light→ electricity

Q: “The US, in particular, could not with current technology produce enough energy through solar means to power the country to its current level even if we papered every single square inch in solar cells.”


  • Sharp NT-R5E1U size / capacity: 14 sq feet, 175 watts.
  • Capacity of a square mile of NT-R5E1U's (no link, use a calculator): 350 megawatts
  • Capacity of, say, Delaware covered in NT-R5E1U's: 868 gigawatts
  • US power grid capacity: 776 gigawatts

ie., you'd need less than 1% of Texas using off-the-shelf solar cells to equal the power generating capacity of the entire US grid.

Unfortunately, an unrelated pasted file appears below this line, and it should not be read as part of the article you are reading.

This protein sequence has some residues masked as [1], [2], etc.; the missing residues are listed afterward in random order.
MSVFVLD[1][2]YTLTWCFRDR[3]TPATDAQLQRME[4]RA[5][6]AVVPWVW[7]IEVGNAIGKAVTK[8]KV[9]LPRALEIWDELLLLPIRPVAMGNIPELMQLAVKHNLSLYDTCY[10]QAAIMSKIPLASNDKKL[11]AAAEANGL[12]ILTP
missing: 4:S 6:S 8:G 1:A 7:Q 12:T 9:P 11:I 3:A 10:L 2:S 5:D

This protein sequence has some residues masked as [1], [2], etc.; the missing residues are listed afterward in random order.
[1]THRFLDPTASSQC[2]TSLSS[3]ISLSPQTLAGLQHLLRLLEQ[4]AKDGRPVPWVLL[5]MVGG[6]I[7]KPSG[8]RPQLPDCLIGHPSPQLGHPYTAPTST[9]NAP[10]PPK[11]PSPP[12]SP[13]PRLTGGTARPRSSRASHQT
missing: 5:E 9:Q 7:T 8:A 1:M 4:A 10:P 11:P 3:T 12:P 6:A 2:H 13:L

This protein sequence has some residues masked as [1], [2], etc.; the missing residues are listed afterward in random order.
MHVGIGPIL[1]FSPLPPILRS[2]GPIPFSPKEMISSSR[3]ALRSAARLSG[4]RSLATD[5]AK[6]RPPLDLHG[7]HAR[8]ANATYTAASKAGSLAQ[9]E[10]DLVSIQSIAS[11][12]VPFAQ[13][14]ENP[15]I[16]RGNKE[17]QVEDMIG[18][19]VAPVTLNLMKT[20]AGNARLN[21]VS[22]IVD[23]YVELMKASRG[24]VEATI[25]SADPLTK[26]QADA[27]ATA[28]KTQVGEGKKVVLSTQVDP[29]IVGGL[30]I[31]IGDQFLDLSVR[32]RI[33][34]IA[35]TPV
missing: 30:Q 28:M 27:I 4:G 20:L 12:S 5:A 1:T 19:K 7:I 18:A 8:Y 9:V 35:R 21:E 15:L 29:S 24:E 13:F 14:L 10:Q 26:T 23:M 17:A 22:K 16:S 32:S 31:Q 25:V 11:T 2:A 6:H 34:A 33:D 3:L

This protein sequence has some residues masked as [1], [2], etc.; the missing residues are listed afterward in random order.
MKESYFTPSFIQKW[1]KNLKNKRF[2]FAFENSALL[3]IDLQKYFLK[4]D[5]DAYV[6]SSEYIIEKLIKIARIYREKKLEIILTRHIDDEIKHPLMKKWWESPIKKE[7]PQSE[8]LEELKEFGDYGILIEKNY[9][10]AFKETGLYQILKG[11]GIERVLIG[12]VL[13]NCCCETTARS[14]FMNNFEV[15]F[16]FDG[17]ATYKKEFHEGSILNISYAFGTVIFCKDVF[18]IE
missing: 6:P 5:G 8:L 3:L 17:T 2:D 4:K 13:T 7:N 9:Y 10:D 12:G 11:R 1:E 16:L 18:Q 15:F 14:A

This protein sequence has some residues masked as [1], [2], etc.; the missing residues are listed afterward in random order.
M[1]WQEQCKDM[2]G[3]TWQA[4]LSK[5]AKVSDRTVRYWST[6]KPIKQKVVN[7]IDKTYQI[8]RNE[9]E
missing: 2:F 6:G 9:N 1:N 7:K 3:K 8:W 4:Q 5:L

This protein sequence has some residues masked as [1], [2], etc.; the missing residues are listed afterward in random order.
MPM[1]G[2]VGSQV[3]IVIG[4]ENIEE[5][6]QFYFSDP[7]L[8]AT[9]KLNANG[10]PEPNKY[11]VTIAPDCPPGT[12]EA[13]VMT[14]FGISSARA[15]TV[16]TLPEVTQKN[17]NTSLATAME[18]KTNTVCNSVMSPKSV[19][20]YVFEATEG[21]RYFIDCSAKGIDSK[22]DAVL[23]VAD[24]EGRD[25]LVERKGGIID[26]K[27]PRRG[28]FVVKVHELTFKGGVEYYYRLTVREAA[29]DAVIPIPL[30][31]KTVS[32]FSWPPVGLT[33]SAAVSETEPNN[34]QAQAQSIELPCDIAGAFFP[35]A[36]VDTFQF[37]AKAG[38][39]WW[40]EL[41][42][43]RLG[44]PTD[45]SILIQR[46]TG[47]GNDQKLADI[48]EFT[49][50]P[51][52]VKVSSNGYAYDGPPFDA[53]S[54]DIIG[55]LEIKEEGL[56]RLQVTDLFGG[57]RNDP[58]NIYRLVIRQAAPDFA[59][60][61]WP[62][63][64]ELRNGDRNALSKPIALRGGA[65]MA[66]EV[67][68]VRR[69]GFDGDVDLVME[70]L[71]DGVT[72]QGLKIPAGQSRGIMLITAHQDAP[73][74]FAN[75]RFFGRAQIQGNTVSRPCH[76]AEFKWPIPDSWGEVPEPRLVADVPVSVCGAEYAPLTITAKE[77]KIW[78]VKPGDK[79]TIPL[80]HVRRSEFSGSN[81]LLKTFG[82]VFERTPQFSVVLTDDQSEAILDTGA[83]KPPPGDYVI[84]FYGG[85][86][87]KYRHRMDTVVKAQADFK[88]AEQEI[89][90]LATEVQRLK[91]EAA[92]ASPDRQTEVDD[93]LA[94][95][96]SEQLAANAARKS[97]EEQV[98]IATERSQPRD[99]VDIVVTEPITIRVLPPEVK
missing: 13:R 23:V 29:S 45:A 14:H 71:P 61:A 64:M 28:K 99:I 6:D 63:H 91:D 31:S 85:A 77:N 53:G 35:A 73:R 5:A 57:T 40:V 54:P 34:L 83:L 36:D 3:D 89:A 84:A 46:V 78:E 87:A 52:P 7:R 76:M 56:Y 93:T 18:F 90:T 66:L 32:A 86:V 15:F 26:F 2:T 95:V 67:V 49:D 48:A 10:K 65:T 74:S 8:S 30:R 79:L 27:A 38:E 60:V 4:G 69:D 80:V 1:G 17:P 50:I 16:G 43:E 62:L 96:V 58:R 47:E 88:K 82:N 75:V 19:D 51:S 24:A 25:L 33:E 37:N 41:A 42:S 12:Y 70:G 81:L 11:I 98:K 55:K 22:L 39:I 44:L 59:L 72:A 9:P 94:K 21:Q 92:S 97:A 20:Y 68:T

Humanity uses around 1.5e13 W, and the Earth receives around 1.366e3 W per m² from the Sun (varies with year and month). Earth has a land area of around 1.5e8 km². Assuming 10% efficiency for photovoltaics, that means we need to cover around 1.1e5 km² with solar cells. That is around the land area of Cuba. – Markus Sablatnig